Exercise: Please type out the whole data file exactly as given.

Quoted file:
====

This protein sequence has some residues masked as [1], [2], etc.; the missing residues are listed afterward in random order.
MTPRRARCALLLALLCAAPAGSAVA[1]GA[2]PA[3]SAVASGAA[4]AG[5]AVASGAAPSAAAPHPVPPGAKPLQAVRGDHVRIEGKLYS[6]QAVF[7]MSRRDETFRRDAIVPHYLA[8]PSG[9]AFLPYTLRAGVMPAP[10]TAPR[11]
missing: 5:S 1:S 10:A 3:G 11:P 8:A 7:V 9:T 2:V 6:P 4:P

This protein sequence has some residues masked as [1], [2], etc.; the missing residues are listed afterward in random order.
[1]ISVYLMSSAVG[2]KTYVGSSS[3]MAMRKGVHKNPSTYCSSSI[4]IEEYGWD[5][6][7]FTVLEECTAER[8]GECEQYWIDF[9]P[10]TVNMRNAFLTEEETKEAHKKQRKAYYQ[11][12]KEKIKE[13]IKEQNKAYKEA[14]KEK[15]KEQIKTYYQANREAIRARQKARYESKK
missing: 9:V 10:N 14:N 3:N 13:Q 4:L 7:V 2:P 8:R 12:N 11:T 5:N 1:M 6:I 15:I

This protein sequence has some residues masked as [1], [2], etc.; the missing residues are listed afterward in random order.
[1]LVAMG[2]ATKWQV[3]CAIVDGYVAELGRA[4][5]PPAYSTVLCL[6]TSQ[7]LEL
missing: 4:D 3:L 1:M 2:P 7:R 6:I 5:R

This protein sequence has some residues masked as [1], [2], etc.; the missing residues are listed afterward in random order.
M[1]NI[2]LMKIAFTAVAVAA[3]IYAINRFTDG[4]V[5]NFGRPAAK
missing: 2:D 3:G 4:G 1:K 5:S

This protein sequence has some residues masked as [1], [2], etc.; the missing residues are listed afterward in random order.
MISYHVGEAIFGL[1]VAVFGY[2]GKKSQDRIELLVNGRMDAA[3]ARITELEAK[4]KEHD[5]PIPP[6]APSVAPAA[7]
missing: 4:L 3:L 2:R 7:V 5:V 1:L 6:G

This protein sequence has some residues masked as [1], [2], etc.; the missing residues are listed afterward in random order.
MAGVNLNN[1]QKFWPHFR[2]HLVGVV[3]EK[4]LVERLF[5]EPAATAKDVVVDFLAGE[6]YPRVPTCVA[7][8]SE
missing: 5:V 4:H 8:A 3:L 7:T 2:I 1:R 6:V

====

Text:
This protein sequence has some residues masked as [1], [2], etc.; the missing residues are listed afterward in random order.
MTPRRARCALLLALLCAAPAGSAVA[1]GA[2]PA[3]SAVASGAA[4]AG[5]AVASGAAPSAAAPHPVPPGAKPLQAVRGDHVRIEGKLYS[6]QAVF[7]MSRRDETFRRDAIVPHYLA[8]PSG[9]AFLPYTLRAGVMPAP[10]TAPR[11]
missing: 5:S 1:S 10:A 3:G 11:P 8:A 7:V 9:T 2:V 6:P 4:P

This protein sequence has some residues masked as [1], [2], etc.; the missing residues are listed afterward in random order.
[1]ISVYLMSSAVG[2]KTYVGSSS[3]MAMRKGVHKNPSTYCSSSI[4]IEEYGWD[5][6][7]FTVLEECTAER[8]GECEQYWIDF[9]P[10]TVNMRNAFLTEEETKEAHKKQRKAYYQ[11][12]KEKIKE[13]IKEQNKAYKEA[14]KEK[15]KEQIKTYYQANREAIRARQKARYESKK
missing: 9:V 10:N 14:N 3:N 13:Q 4:L 7:V 2:P 8:R 12:N 11:T 5:N 1:M 6:I 15:I

This protein sequence has some residues masked as [1], [2], etc.; the missing residues are listed afterward in random order.
[1]LVAMG[2]ATKWQV[3]CAIVDGYVAELGRA[4][5]PPAYSTVLCL[6]TSQ[7]LEL
missing: 4:D 3:L 1:M 2:P 7:R 6:I 5:R

This protein sequence has some residues masked as [1], [2], etc.; the missing residues are listed afterward in random order.
M[1]NI[2]LMKIAFTAVAVAA[3]IYAINRFTDG[4]V[5]NFGRPAAK
missing: 2:D 3:G 4:G 1:K 5:S

This protein sequence has some residues masked as [1], [2], etc.; the missing residues are listed afterward in random order.
MISYHVGEAIFGL[1]VAVFGY[2]GKKSQDRIELLVNGRMDAA[3]ARITELEAK[4]KEHD[5]PIPP[6]APSVAPAA[7]
missing: 4:L 3:L 2:R 7:V 5:V 1:L 6:G

This protein sequence has some residues masked as [1], [2], etc.; the missing residues are listed afterward in random order.
MAGVNLNN[1]QKFWPHFR[2]HLVGVV[3]EK[4]LVERLF[5]EPAATAKDVVVDFLAGE[6]YPRVPTCVA[7][8]SE
missing: 5:V 4:H 8:A 3:L 7:T 2:I 1:R 6:V